Victim: Church Needed to Admit Wrongdoing
Plea Deal Follows Months of Conflict, Numerous Lawsuits [Cincinnati OH]
Downloaded November 21, 2003

CINCINNATI -- An attorney for clients alleging abuse by priests hopes the Cincinnati archdiocese's no contest plea on charges relating to sex abuse allegations will prompt other prosecutors to aggressively pursue similar cases.

"I'm hopeful this really emboldens other prosecutors to really take this and carry this ball, and hopefully this is the start of some momentum," said Jeff Anderson, a St. Paul, Minn. attorney whose firm says it has handled more than 700 cases of sexual abuse by clergy in 20 years. "It sends a message across the country for other prosecutors to take a look at these crimes."

The Roman Catholic Archdiocese of Cincinnati on Thursday pleaded no contest to charges of failing to tell authorities about sex abuse allegations against priests and was fined $10,000 for the five misdemeanor counts. The no contest plea was not an admission of guilt, but an agreement on the facts in the case that means that the archdiocese won't fight the charges.

Anderson is a co-counsel for at least 67 people who say they were abused by priests in the Cincinnati archdiocese. He was disappointed that the penalties were not stiffer and that details of the abuse allegations were not revealed.

"On balance, it's a disappointment, even though it's a step in the right direction," he said of the court action.

The deal ends a nearly two-year investigation by prosecutors into whether priests in the archdiocese sexually abused children and whether church officials failed a legal responsibility to report specific cases of abuse. The five counts covered offenses that allegedly occurred from 1978 to 1982.

James E. Tierney, a former Maine attorney general who teaches law at Columbia University, said the case may have significance beyond Cincinnati.

"Other dioceses will be aware of this case and other prosecutors certainly will study it to see if it fits their law," he said Thursday night.

Tierney, who consults with attorneys around the country, said he thinks the most striking aspect of the case was Cincinnati Archbishop Daniel Pilarczyk's personal appearance in court to answer the charges.

"I think it was a very brave thing for him to do, when he could have sent a representative," he said. "It was really an extraordinary action."

At a news conference after the hearing, the archbishop apologized to abuse victims, their families and the community.

"A few years ago, I never thought that it would be necessary for a bishop to be making apologies like these," he said. "But it is necessary, and I offer my expressions of sorrow and regret with the deepest intensity of which I am capable."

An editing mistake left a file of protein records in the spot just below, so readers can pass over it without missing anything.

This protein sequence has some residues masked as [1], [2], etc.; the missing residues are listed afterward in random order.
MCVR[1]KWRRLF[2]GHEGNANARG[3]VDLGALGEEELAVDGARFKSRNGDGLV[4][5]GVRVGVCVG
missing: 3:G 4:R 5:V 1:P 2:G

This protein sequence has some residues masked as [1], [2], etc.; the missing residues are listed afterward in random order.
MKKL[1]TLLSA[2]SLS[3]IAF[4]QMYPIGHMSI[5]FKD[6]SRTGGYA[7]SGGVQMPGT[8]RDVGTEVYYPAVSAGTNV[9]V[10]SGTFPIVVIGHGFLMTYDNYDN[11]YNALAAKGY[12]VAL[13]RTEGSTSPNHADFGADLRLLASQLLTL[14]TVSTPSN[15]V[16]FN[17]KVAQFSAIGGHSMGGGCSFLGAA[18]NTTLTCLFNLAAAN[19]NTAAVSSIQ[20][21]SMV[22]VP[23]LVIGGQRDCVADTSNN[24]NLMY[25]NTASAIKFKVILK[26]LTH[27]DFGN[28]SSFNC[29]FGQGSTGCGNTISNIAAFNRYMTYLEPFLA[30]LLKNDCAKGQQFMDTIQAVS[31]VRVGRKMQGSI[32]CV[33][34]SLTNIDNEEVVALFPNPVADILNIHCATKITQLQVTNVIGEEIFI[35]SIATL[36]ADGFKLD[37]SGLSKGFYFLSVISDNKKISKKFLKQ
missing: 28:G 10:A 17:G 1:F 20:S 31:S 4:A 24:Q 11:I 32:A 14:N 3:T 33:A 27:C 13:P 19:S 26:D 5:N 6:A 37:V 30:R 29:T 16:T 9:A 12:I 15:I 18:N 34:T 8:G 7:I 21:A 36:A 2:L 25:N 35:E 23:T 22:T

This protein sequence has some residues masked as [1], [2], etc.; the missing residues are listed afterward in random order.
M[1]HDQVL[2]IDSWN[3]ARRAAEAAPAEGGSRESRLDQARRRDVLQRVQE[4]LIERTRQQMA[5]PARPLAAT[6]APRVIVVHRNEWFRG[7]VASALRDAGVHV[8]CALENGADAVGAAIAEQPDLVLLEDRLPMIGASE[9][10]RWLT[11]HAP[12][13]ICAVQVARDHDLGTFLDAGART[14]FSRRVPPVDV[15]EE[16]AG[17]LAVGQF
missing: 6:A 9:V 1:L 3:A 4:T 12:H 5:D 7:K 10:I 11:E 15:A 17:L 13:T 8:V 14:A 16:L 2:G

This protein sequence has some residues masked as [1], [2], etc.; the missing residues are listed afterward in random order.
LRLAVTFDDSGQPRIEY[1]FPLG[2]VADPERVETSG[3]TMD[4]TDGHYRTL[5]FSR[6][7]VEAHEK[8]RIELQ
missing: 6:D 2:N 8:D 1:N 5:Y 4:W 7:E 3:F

As part of the agreement with prosecutors, the archdiocese will institute reporting safeguards that are even stronger than those required by Ohio law. The archdiocese also will establish a $3 million fund to compensate victims of sexual abuse, even those who cannot sue because the statute of limitations had expired.

Hamilton County Prosecutor Mike Allen said the lapse of time since the alleged offenses occurred proved very frustrating and prevented him from prosecuting several credible cases. He maintained, however, that the settlement "sends a clear and unequivocal message that the archdiocese has been held responsible."

Christy Miller, 35, of suburban West Chester, disagrees. She is one of the plaintiffs in a lawsuit filed against the archdiocese and a priest.

"They didn't admit to anything," Miller said. "They didn't apologize for anything. They still aren't accountable for anything."

Archdiocese attorney Mark VanderLaan said it hopes the fund will help victims move forward, but anyone taking advantage of it will not be allowed to pursue a civil suit.

Konrad Kircher, the Mason attorney representing more than 60 people who claim they were abused by priests in the Cincinnati archdiocese, said he will inform his clients of their options.

"But I think it is insulting that the archdiocese has unilaterally decided what the settlement fund should be and is trying to force victims into a fairly meager settlement," he said.

Cincinnati's case is the third nationally in which church leaders have struck a deal with prosecutors to avoid a criminal trial.

In Phoenix, former Bishop Thomas J. O'Brien avoided facing obstruction of justice charges by acknowledging that he concealed abuse allegations against priests

In New Hampshire, prosecutors were pursuing misdemeanor charges under the state's child endangerment laws when church officials agreed to a settlement.

Investigations of alleged sexual abuse by priests are under way in several states, and hundreds of civil lawsuits have been filed against individual priests. Most also name the church and its leaders.

The Cincinnati Archdiocese, which covers 19 southwest Ohio counties, has a membership of 515,000, or 18 percent of the regional population. It has 543 priests and 237 parishes.


Any original material on these pages is copyright © 2004. Reproduce freely with attribution.